Connect with us

Movies

The ‘Friday the 13th’ Rights Battle Heats Up

It’s all about perspective and a judge is free to wield a machete as he wishes in accordance with the law, explains THR.

With that, the rights to Friday the 13th and Jason Voorhees are in the midst a legal battle, which could end ugly for fans of the character and franchise.

The article at THR breaks down the filings and what each side is alleging, which is based around the idea of “work for hire” and where the concept for the film and character were created. Victor Miller, the original film’s scriptwriter, claims he wasn’t employed when he wrote the movie and thus is looking to terminate a grant of rights and reclaim ownership. In the 1970s, the U.S. Congress amended copyright law to allow this and Miller is looking to do exactly that.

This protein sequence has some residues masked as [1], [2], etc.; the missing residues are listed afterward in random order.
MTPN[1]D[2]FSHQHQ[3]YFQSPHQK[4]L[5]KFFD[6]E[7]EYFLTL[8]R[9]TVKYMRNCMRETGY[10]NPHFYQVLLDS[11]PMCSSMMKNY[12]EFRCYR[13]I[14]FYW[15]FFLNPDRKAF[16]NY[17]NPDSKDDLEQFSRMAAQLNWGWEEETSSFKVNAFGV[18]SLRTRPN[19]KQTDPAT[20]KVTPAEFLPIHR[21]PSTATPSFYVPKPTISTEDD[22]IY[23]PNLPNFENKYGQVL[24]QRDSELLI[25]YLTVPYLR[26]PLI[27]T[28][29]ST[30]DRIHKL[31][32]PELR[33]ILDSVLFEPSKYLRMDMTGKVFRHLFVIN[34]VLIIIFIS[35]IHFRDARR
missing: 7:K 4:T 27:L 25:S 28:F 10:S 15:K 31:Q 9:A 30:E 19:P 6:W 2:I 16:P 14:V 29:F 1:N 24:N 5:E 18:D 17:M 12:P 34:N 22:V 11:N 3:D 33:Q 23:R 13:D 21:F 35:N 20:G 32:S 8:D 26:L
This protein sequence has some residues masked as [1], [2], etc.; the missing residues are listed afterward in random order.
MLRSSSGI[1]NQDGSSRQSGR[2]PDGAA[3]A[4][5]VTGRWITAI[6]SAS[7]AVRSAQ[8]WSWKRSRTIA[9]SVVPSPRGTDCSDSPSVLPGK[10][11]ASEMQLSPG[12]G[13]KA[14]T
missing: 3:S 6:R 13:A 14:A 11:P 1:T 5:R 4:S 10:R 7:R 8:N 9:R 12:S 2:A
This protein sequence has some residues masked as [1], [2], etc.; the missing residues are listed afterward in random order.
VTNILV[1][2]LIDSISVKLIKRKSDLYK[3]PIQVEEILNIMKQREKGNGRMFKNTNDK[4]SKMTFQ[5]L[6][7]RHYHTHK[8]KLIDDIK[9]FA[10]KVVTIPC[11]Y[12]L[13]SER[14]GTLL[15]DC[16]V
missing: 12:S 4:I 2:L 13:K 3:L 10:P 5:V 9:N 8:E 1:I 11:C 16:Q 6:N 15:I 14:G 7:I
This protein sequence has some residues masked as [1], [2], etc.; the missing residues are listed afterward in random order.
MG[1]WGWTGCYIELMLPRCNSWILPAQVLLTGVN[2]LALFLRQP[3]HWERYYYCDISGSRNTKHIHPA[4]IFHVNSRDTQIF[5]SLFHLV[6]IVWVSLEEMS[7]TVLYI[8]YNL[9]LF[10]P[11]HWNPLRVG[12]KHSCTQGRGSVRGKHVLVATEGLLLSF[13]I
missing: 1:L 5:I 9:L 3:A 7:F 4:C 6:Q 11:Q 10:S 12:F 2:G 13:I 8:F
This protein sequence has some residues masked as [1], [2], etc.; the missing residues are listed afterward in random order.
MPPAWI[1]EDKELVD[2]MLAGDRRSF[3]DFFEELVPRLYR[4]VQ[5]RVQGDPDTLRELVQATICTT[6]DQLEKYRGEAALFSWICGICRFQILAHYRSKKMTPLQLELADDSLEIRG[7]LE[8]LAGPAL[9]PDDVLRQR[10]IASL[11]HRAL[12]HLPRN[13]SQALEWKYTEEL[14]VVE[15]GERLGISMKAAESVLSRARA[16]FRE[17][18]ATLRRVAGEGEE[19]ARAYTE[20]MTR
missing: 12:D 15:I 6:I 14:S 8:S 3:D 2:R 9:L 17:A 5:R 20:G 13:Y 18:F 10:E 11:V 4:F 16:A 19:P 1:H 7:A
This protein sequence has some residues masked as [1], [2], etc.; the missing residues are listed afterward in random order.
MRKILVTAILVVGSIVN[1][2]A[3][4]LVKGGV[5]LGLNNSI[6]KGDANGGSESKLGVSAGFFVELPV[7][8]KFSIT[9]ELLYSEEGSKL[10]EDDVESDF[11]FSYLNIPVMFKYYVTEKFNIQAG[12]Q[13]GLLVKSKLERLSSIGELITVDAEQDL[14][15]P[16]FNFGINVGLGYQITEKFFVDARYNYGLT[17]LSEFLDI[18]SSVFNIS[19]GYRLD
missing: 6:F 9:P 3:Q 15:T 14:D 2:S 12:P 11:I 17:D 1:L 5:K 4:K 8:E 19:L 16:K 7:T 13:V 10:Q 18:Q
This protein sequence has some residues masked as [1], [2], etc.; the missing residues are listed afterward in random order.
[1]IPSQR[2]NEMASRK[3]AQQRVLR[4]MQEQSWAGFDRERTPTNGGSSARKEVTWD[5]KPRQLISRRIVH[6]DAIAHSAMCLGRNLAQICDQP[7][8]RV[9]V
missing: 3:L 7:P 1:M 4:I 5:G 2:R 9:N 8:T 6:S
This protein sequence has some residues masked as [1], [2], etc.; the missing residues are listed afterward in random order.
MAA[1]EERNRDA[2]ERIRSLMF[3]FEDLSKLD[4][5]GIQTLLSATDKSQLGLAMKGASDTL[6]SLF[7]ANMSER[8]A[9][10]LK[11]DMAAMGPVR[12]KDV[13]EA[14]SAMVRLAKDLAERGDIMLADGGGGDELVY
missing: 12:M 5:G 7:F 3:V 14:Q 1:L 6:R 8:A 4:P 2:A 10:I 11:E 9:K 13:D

While the full implications aren’t explained, the website theorizes this Friday the 13th horror story: The franchise is ripped apart. In the United States, new films in the canon are made but without the “Jason” character. Outside the country, other Friday the 13th sequels come — these with “Jason” — but are banned domestically.

If that sounds odd, it’s all possible thanks to the 1976 Copyright Act and what happens soon in a Connecticut federal court. Click the aforementioned links for all the legal mumbo-jumbo.



AROUND THE WEB


COMMENTS

71 Comments

More in Movies